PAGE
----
S.-Y. Kim, J.-H. Lee, J.-H. Lee, and J.-J. Kim, “High contrast flexible organic light emitting diodes under ambient light without sacrificing luminous efficiency,” Org. Electron. 13(5), 826–832 (2012).
[Crossref]

Kim, S.

S. Kim, H.-J. Kwon, S. Lee, H. Shim, Y. Chun, W. Choi, J. Kwack, D. Han, M. Song, S. Kim, S. Mohammadi, I. Kee, and S. Y. Lee, “Low-power flexible organic light-emitting diode display device,” Adv. Mater. 23(31), 3511–3516 (2011).
[Crossref] [PubMed]

S. Kim, H.-J. Kwon, S. Lee, H. Shim, Y. Chun, W. Choi, J. Kwack, D. Han, M. Song, S. Kim, S. Mohammadi, I. Kee, and S. Y. Lee, “Low-power flexible organic light-emitting diode display device,” Adv. Mater. 23(31), 3511–3516 (2011).
[Crossref] [PubMed]

Kim, S.-Y.

S.-Y. Kim, J.-H. Lee, J.-H. Lee, and J.-J. Kim, “High contrast flexible organic light emitting diodes under ambient light without sacrificing luminous efficiency,” Org. Electron. 13(5), 826–832 (2012).
[Crossref]

Kim, Y.-K.

Y.-K. Kim, J. W. Kim, and Y. Park, “Energy level alignment at a charge generation interface between 4,4’-bis(N-phenyl-1-naphthylamino)biphenyl and 1,4,5,8,9,11-hexaazatriphenylene-hexacarbonitrile,” Appl. Phys. Lett. 94(6), 063305 (2009).
[Crossref]

Koo, S.-M.

S.-M. Koo, M. D. Edelstein, Q. Li, C. A. Richter, and E. M. Vogel, “Silicon nanowires as enhancement-mode Schottky barrier field-effect transistors,” Nanotechnology 16(9), 1482–1485 (2005).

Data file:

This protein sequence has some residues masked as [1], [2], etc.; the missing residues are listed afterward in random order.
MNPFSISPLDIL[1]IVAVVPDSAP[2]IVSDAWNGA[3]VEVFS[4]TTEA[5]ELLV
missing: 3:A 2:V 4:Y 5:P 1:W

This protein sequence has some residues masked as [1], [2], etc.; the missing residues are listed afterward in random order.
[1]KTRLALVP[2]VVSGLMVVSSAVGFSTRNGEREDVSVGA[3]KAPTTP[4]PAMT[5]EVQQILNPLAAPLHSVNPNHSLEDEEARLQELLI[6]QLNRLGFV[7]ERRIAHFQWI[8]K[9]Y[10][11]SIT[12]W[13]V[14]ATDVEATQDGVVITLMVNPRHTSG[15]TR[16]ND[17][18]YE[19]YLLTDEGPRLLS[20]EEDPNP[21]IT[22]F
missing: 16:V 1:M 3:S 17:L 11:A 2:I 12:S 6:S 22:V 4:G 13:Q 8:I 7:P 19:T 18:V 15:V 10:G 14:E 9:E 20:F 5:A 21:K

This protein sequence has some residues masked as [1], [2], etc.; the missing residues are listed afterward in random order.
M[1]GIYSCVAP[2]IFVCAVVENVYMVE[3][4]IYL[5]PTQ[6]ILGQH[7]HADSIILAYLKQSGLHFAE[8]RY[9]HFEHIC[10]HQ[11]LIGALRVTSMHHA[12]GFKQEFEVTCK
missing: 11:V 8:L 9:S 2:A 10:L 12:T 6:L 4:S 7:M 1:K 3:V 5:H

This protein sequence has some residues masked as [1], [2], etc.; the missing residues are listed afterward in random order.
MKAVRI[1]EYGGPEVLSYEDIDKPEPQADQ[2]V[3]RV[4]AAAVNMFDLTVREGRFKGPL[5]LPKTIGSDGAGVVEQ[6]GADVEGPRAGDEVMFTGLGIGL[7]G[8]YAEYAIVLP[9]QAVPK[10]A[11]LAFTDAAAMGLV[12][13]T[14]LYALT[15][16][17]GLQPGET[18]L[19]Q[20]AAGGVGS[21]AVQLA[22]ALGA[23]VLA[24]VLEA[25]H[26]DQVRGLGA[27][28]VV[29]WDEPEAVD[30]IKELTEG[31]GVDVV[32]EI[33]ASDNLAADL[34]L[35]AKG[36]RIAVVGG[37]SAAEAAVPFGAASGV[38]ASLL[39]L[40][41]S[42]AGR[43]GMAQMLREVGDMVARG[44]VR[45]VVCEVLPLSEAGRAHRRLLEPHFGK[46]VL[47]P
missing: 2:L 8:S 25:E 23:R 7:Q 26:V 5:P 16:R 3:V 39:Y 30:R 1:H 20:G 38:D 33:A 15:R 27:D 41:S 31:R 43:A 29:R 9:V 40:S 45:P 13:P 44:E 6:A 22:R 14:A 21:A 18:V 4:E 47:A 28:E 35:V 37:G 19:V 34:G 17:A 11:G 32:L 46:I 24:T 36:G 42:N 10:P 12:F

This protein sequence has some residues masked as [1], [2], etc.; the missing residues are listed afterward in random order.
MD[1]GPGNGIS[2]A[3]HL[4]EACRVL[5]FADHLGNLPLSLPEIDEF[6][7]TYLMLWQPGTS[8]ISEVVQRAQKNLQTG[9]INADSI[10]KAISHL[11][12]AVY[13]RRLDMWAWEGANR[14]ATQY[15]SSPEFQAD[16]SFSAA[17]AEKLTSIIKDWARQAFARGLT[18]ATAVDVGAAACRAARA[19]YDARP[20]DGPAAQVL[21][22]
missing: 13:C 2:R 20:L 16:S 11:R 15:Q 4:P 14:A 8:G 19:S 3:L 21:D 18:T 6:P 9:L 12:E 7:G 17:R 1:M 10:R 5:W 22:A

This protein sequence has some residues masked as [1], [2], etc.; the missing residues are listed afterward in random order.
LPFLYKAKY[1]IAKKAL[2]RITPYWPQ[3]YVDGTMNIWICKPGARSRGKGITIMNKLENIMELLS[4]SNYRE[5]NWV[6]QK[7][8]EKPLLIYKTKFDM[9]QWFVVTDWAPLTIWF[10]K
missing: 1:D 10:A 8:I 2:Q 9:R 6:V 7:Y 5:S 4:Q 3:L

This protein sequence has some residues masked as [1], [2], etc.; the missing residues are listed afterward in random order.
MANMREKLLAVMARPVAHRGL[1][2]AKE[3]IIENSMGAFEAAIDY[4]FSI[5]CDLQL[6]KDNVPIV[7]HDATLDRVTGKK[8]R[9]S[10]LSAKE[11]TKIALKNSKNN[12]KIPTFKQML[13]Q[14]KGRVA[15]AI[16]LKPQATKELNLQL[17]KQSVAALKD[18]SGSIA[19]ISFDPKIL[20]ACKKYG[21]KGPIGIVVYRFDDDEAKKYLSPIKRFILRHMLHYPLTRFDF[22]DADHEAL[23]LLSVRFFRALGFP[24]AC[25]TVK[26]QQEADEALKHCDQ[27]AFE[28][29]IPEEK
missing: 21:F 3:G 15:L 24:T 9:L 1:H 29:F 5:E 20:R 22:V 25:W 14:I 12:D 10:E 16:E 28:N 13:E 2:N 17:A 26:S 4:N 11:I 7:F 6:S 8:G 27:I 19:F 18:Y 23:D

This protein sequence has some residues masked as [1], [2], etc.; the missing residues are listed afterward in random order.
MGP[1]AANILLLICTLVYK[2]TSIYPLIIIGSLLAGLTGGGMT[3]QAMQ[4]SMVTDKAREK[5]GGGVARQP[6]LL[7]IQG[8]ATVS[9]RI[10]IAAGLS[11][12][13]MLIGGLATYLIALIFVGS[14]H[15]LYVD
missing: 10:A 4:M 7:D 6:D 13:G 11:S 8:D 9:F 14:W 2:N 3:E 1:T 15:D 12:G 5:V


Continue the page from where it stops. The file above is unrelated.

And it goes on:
[Crossref]

Kowalsky, W.

M. Kröger, S. Hamwi, J. Meyer, T. Riedl, W. Kowalsky, and A. Kahn, “Role of the deep-lying electronic states of MoO3 in the enhancement of hole-injection in organic thin films,” Appl. Phys. Lett. 95(12), 123301 (2009).
[Crossref]

Krasnov, A. N.

A. N. Krasnov, “High-contrast organic light-emitting diodes on flexible substrates,” Appl. Phys. Lett. 80(20), 3853–3855 (2002).
[Crossref]

Kröger, M.

M. Kröger, S. Hamwi, J. Meyer, T. Riedl, W. Kowalsky, and A. Kahn, “Role of the deep-lying electronic states of MoO3 in the enhancement of hole-injection in organic thin films,” Appl. Phys. Lett. 95(12), 123301 (2009).
[Crossref]

Kuo, C.-C.

Kuo, Y.-H.

C.-J. Yang, C.-L. Lin, C.-C. Wu, Y.-H. Yeh, C.-C. Cheng, Y.-H. Kuo, and T.-H. Chen, “High-contrast top-emitting organic light-emitting devices for active-matrix displays,” Appl. Phys. Lett. 87(14), 143507 (2005).
[Crossref]

Kwack, J.

S. Kim, H.-J. Kwon, S. Lee, H. Shim, Y. Chun, W. Choi, J. Kwack, D. Han, M. Song, S. Kim, S. Mohammadi, I. Kee, and S. Y. Lee, “Low-power flexible organic light-emitting diode display device,” Adv. Mater. 23(31), 3511–3516 (2011).
[Crossref] [PubMed]

Kwon, H.-J.

S. Kim, H.-J. Kwon, S. Lee, H. Shim, Y. Chun, W. Choi, J. Kwack, D. Han, M. Song, S. Kim, S. Mohammadi, I. Kee, and S. Y. Lee, “Low-power flexible organic light-emitting diode display device,” Adv. Mater. 23(31), 3511–3516 (2011).
[Crossref] [PubMed]

Lee, B. D.

B. D. Lee, Y.-H. Cho, M. H. Oh, S. Y. Lee, S. Y. Lee, J. H. Lee, and D. S. Zang, “Characteristics of contrast of active-matrix organic light-emitting diodes containing a black matrix and antireflection layers,” Mater. Chem. Phys. 112(3), 734–737 (2008).
[Crossref]

Lee, J.

J. W. Huh, J. Moon, J. W. Lee, J. Lee, D.-H. Cho, J.-W. Shin, J.-H. Han, J. Hwang, C. W. Joo, J.-I. Lee, and H. Y. Chu, “Organic/metal hybrid cathode for transparent organic light-emitting diodes,” Org. Electron. 14(8), 2039–2045 (2013).
[Crossref]

Lee, J. H.

B. D. Lee, Y.-H. Cho, M. H. Oh, S. Y. Lee, S. Y. Lee, J. H. Lee, and D. S. Zang, “Characteristics of contrast of active-matrix organic light-emitting diodes containing a black matrix and antireflection layers,” Mater. Chem. Phys. 112(3), 734–737 (2008).
[Crossref]

Lee, J. W.